Moving from South to North brings many unexpected surprises and pleasures.
We’ve all heard the tales of Northerners who move south in search of a warmer climate. But many people also are moving to the North from southern states for jobs, schools or to live closer to family.
Those who have made the big move from South to North say there are many things to learn, and unexpected challenges and rewards.
WINTER WONDERLANDS: The Best Winter Cities to Live in.
Carolyn and Mike Barnes moved to Amherst, Mass. from Oak Ridge, Tenn. 11 years ago with their two sons, Curtis and Austin. They say they were drawn to the northeast to be closer to family members who live in neighboring states and because they wanted to provide their sons with opportunities to grow up in a diverse community. Carolyn says their first impressions of the North were of a cooler climate and higher housing prices.
“Living in New England is comfortable and quaint and fun,” she says. “I love the walkability factor of Amherst and the focus on education. There are not many places left in our country that still look like they did a couple hundred years ago — history is cherished and preserved here.”
When their first winter in Massachusetts began, the Barnes family was enchanted.
“The first couple of snowfalls were beautiful, and sledding and ice skating were fun,” says Caroline, who was raised in Houston, Texas. “And then winter went on and on and it was brutal at times.”
On the other hand, Mike, a chemistry professor at the University of Massachusetts, says he likes the fact that every month of the year in Massachusetts has its own identity and autumn is “truly spectacular.”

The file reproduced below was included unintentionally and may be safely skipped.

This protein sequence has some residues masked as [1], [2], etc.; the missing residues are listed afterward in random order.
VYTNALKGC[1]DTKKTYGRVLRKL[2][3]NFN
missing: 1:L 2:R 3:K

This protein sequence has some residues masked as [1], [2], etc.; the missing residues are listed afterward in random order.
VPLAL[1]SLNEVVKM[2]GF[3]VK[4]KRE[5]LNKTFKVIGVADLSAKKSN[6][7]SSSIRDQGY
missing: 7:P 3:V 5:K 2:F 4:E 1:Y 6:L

There are other reasons to appreciate the more dramatic change of seasons.
“Moving into a home with a pond across the street in the South means fishing,” son Curtis says. “Moving into a home with a pond across the street in the North means fishing and ice skating.”
That first winter is not the only challenge that displaced Southerners must experience. A faster pace in many parts of the North often surprises native Southerners who are used to taking life a little slower. And there are other differences.
Artists Allison Orr and Blake Trabulsi recently moved with their two children, Genevieve Trabulsi-Orr, 9, and JoJo Trabulsi-Orr, 4, from Austin, Texas to Middletown, Conn. where Allison is a guest scholar at Wesleyan University.
“We miss Southern hospitality,” says Blake, a graphic designer. “There is a certain openness, friendliness, eagerness to connect and socialize that is, let’s say… different in the South than in the North.”
Allison, a native Texan who choreographed the award-winning film Trash Dance through her Forklift Danceworks, agrees. “The sometimes tough northeastern exterior was something to get used to. We have great neighbors in Connecticut and have met lots of good folks here. But it’s different from the very friendly and laid-back life of Austin.”
Southern cooking is another aspect missed by many who move north.
“Tennessee natives embrace comfort food and there is nothing better than Tennessee barbecue,” Curtis Barnes says.
New Wardrobes and Hardware